Walk we did, all day til 3pm siesta, taking in the Bacardi grand mansion, a visit for 15c to the oldest grand cuban house of de Diego Valazquez a Spanish conquistador with original furnishings.

Santiago is  a mad, hectic, buzzing place with motor cycles overrunning people, parques full of young people, cake shops and an early Haitian settlement near the water.

A quiet place was the 17 C Morro spanish fort overlooking the harbor and Caribbean sea and used as a prison for independence leaders.

We also wanted to understand the history of the Revolucion fought here.The best museo was Moncada Baracks with bullet holes on the walls.  
Note the bullet holes

Our Guide gave a passionate oral history in english of 2 battles of independence fought here with photos of  Fidel, Raul 21yrs old & 116 revolutionaries - most of whom were caught, imprisoned & tortured in the barracks.


After 3 days we took the Viazul west to Baracoa in Guantanamo province, and were met by a frenzy of casa owners in town- our bici taxi guy was glad to see us- he took us to Evelyn’s Casa right in Centro town 1 street from the parque and main st.

Main calle Baracoa

Here a green, mountainous, tropical forest of hills covers the western province to the Atlantic sea. In an old Pontiac taxi off we went along the coast road with a guide to the river walk and boat trip to see the canyons and cocoa garden and eat fresh octopus lunch with a family.

Baracoa is small, friendly and full of walks- we did the 90dg. walk to the ancient Taino Indian burial caves with an enthusiastic Archaeologist guide telling us of the chief’s skeleton, 450yr old ceramics and hammock invention was for real!  (Columbus has a lot to answer for killing 100,000 people.)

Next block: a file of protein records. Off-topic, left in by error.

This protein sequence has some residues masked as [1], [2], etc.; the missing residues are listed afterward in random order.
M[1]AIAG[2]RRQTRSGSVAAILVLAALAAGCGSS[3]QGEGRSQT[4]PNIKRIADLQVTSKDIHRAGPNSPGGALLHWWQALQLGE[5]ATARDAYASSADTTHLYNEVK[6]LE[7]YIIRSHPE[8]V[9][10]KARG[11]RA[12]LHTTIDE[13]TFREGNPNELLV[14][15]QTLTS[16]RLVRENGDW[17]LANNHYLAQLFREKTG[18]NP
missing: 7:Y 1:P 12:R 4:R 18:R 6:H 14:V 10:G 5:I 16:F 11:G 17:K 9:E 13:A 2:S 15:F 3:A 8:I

We talked with young artists at the collective close by, saw the old fort at sunset overlooking the harbor, and bought roasted peanuts in paper tubes to have with Cristal Cuban beers after it cooled at 6pm.

Instead of retracing our route, the local hotel told us “if 10 people register you can take the Transtur mini bus for 30 cuc along the nth coast bumpy road to Holguin, to see the mountains & sea taking 5 hrs”.

We saw the landscape on the road til we got to a huge nickel mining area then headed inland to dryer farm lands.

  Last stop

After landing in Holguin on Saturday our Casa host did a brilliant job of convincing us in Spanish, to come to the Holendaras street fiesta. We walked 2km at 7pm following others- first we saw the orchestra playing, then rows of colored restaurant tables, pigs roasting on spits and families walking dressed to enjoy.

A unique performance was men playing Cuban traditional songs on an antique wooden pianola organ on the footpath while a band played slow salsa and couples danced arm in arm- a delight. We stayed late and strolled home chatting abut the spirit of cubans who love to party.

At the heart of Cuban typical life it seems to us stands a proud, agile, social salsa dancer of all ages reveling in the beat and sensuality of rolling hips in symmetrical rhythms- we watched street dancers each night. Now we have CDs of Cuban music.if we ever try salsa?

Adios Amigos, we thanked, hugged & waved Yani goodbye sorry to leave here and our fondness for Cubans and their island behind.

Casa owners greeting us at the Viazul station  in Baracoa

Within 24 hrs of returning to Porta de Vita the no seeums were biting , we cleared customs at 6am, left gifts & motor sailed out to the calm seas, sog 5knts, til 7pm pm arriving back in the Jumento islands at  Hog Island Bahamas to drop anchor.